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Title: Green Witchcraft: Folk Magic, Fairy Lore & Herb Craft
Author: Ann Moura
Format: Trade Paperback, 288 pages
Publication date: July 1996
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I had always heard very good things about Ann Moura's Green Witchcraft series of "101" books. As I am long past the need for general 101 books, however, I had never checked them out for myself. After reading and reviewing Moura's surprisingly awful Origins of Modern Witchcraft, I decided that I probably ought to take a good look at Green Witchcraft and see if it really lived up to the good things I had heard about it.
In some ways Green Witchcraft does live up to the recommendations of others. Moura presents a clear and useable description of her own personal Wicca-like religion. While the rituals seem very complex and ceremonial for the common people she claims practiced the "Green level of the craft," they are as solidly done as those of any other 101 book. While Moura wanders from subject to subject a bit, her tone is that of a teacher, not one's best friend or mother. I much prefer a teacher to a second mother.
Unfortunately, in spite of some good material, there is really nothing in Green Witchcraft that can't be found in other 101 books, done at least as well and occasionally better. This is good because this book, unfortunately, has a couple of major problems that most other Wicca 101 books I've read do not have.
In between the good advice and rituals in this book, the author inserts her own historical speculation stated as fact. It's a less well-developed version of the Dravidian-Aryan conflict speculative history she later presented in great detail in Origins of Modern Witchcraft. I have nothing against historical speculation -- even historical speculation as unlikely as I personally believe this to be. I do, however, strongly object to such speculation being presented in a manner that makes it sound like historical fact -- especially in a book written for beginners. It's bad enough that a few modern Wicca 101 books still present Wicca as if Margaret Murray's disproven theories of an ancient witch cult in western Europe were true. I don't believe we need to replace that with another theory that few, if any, professional historians take seriously.
Worse, at least in my opinion, is the author's active hostility toward other religions, especially Judeo-Christian religions. To be honest, there are places in Green Witchcraft where the author reminds me of a Fundamentalist preacher ranting against other religions. Here are two short examples selected from the many in this volume. Near the beginning of the book Moura claims that "the Pope has become the emperor of religion." Apparently this "fact" follows from her claim that Catholic vestments and altar design "all come from the Roman Emperor Diocletian, who ruled as a god and was duly worshipped as one." Even if the latter is true, I fail to see how that would have made the Pope the emperor of religion. I'm sure that would have been surprising news to religious people in places like Africa, China, India, or the Americas at the time. At the other end of the book, the author claims that "....Christianity and other Judaic-based faiths have been at the root of most of humanity's wars and misery for the past two thousand years." Given the size of the Earth and the relatively slow spread of Judeo-Christian-Islamic religions over the last 2000 years, that's an unbelievable claim. In my opinion, her prejudiced jabs at other religions are every bit as outrageous as those of a Fundamentalist Christian preacher who claims that all the ills of the world are caused by non-Christians. I don't think newcomers to Neo-Paganism need to be exposed to prejudice against other religions with their lessons, no matter how good those lessons otherwise are.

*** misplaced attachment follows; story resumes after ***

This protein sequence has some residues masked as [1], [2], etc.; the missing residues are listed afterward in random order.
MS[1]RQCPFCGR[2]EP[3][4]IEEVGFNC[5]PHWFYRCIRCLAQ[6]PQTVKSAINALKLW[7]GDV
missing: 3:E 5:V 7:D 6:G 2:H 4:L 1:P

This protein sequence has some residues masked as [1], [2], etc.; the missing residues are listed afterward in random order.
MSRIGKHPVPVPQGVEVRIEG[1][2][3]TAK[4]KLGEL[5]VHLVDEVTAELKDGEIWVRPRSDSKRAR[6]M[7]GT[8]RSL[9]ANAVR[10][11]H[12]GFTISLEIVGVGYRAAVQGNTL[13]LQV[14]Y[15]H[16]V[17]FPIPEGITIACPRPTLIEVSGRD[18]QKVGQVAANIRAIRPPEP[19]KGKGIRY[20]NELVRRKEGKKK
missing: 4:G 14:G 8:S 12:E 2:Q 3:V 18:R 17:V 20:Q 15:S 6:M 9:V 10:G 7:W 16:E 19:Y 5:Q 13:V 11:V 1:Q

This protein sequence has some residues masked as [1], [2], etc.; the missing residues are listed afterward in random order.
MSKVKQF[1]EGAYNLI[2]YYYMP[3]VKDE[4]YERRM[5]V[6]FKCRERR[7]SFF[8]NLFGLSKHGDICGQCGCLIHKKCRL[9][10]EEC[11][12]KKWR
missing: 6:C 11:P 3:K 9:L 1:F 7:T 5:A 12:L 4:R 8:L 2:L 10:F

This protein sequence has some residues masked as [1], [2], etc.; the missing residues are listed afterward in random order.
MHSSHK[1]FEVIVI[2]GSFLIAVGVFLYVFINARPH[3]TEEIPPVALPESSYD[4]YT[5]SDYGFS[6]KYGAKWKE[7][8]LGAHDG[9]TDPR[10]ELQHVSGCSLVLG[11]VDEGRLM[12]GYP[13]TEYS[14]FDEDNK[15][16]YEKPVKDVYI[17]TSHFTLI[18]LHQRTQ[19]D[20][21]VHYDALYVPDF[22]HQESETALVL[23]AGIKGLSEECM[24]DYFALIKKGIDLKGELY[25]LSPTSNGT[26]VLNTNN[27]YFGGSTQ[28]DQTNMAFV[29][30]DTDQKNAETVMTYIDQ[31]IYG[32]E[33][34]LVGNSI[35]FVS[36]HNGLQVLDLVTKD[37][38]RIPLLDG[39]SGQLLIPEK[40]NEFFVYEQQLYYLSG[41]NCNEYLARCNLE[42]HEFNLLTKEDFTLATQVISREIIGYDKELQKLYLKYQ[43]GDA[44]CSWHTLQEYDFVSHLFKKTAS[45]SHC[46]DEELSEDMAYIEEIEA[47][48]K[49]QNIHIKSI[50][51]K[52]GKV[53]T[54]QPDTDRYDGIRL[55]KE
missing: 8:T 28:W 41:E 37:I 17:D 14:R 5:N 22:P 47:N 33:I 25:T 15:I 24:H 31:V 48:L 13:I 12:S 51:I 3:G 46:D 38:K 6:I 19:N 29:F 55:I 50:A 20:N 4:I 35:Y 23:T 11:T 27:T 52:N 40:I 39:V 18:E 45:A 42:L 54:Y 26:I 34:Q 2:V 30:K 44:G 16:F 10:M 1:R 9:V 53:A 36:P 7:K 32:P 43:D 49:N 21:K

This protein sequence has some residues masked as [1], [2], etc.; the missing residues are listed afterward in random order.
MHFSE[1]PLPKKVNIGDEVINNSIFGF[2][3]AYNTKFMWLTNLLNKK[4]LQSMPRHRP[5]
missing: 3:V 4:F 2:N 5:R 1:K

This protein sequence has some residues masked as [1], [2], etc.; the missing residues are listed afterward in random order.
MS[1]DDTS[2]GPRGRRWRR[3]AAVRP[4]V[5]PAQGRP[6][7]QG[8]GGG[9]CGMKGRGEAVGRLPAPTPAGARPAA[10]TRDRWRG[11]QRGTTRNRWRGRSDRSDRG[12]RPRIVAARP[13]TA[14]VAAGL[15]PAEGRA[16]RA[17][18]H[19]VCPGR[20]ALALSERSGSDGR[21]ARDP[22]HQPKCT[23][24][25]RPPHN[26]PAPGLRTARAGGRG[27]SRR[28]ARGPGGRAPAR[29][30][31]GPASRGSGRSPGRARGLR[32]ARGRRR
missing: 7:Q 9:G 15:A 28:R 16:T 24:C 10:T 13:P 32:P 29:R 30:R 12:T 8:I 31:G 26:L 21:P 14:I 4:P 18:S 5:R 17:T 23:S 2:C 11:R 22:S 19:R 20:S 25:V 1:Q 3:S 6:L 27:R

In summary, while Green Witchcraft has some good basic Wiccan and magickal information as well as some okay, if complex, rituals, the problems I see with historical accuracy and prejudice against other religions make it impossible for me to recommend this book at all. There are many Wicca 101 books on the market, there's no reason to chose this one given its problems.
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